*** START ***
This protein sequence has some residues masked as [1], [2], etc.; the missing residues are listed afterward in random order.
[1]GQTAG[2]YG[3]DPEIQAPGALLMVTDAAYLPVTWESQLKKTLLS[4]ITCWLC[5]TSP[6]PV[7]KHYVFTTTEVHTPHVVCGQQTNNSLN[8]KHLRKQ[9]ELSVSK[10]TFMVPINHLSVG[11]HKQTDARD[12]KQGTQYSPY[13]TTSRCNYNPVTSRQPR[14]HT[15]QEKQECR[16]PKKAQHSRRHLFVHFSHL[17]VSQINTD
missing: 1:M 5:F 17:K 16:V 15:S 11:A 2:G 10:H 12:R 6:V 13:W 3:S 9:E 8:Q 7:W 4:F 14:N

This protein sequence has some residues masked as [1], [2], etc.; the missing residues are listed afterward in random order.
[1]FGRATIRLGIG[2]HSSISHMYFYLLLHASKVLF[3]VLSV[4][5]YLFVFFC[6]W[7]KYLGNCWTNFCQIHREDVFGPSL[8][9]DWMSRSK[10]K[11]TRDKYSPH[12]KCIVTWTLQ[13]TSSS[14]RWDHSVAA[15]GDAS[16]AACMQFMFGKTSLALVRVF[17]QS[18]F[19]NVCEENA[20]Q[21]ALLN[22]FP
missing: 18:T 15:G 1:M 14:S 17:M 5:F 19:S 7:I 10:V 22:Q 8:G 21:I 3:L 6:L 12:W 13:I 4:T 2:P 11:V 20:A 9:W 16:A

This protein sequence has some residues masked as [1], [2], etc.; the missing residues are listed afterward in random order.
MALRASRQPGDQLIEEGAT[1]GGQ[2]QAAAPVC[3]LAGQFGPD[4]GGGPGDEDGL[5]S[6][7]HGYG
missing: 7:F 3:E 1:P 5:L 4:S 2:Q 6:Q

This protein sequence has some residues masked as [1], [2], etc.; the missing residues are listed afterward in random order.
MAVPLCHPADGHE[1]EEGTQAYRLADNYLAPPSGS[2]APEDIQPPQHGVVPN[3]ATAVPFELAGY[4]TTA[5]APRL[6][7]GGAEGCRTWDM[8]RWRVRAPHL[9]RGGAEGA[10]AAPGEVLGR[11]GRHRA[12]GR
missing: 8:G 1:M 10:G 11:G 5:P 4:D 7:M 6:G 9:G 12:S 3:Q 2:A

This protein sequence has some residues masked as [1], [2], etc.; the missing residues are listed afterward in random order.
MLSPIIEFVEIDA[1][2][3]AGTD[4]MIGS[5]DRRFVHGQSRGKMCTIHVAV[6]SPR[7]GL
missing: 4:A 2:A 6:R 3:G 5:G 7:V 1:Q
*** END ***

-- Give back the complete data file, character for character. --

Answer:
This protein sequence has some residues masked as [1], [2], etc.; the missing residues are listed afterward in random order.
[1]GQTAG[2]YG[3]DPEIQAPGALLMVTDAAYLPVTWESQLKKTLLS[4]ITCWLC[5]TSP[6]PV[7]KHYVFTTTEVHTPHVVCGQQTNNSLN[8]KHLRKQ[9]ELSVSK[10]TFMVPINHLSVG[11]HKQTDARD[12]KQGTQYSPY[13]TTSRCNYNPVTSRQPR[14]HT[15]QEKQECR[16]PKKAQHSRRHLFVHFSHL[17]VSQINTD
missing: 1:M 5:F 17:K 16:V 15:S 11:A 2:G 10:H 12:R 6:V 13:W 3:S 9:E 8:Q 7:W 4:F 14:N

This protein sequence has some residues masked as [1], [2], etc.; the missing residues are listed afterward in random order.
[1]FGRATIRLGIG[2]HSSISHMYFYLLLHASKVLF[3]VLSV[4][5]YLFVFFC[6]W[7]KYLGNCWTNFCQIHREDVFGPSL[8][9]DWMSRSK[10]K[11]TRDKYSPH[12]KCIVTWTLQ[13]TSSS[14]RWDHSVAA[15]GDAS[16]AACMQFMFGKTSLALVRVF[17]QS[18]F[19]NVCEENA[20]Q[21]ALLN[22]FP
missing: 18:T 15:G 1:M 14:S 17:M 5:F 19:S 7:I 10:V 22:Q 8:G 21:I 3:L 6:L 12:W 13:I 4:T 2:P 11:V 20:A 9:W 16:A

This protein sequence has some residues masked as [1], [2], etc.; the missing residues are listed afterward in random order.
MALRASRQPGDQLIEEGAT[1]GGQ[2]QAAAPVC[3]LAGQFGPD[4]GGGPGDEDGL[5]S[6][7]HGYG
missing: 7:F 3:E 1:P 5:L 4:S 2:Q 6:Q

This protein sequence has some residues masked as [1], [2], etc.; the missing residues are listed afterward in random order.
MAVPLCHPADGHE[1]EEGTQAYRLADNYLAPPSGS[2]APEDIQPPQHGVVPN[3]ATAVPFELAGY[4]TTA[5]APRL[6][7]GGAEGCRTWDM[8]RWRVRAPHL[9]RGGAEGA[10]AAPGEVLGR[11]GRHRA[12]GR
missing: 8:G 1:M 10:G 11:G 5:P 4:D 7:M 6:G 9:G 12:S 3:Q 2:A

This protein sequence has some residues masked as [1], [2], etc.; the missing residues are listed afterward in random order.
MLSPIIEFVEIDA[1][2][3]AGTD[4]MIGS[5]DRRFVHGQSRGKMCTIHVAV[6]SPR[7]GL
missing: 4:A 2:A 6:R 3:G 5:G 7:V 1:Q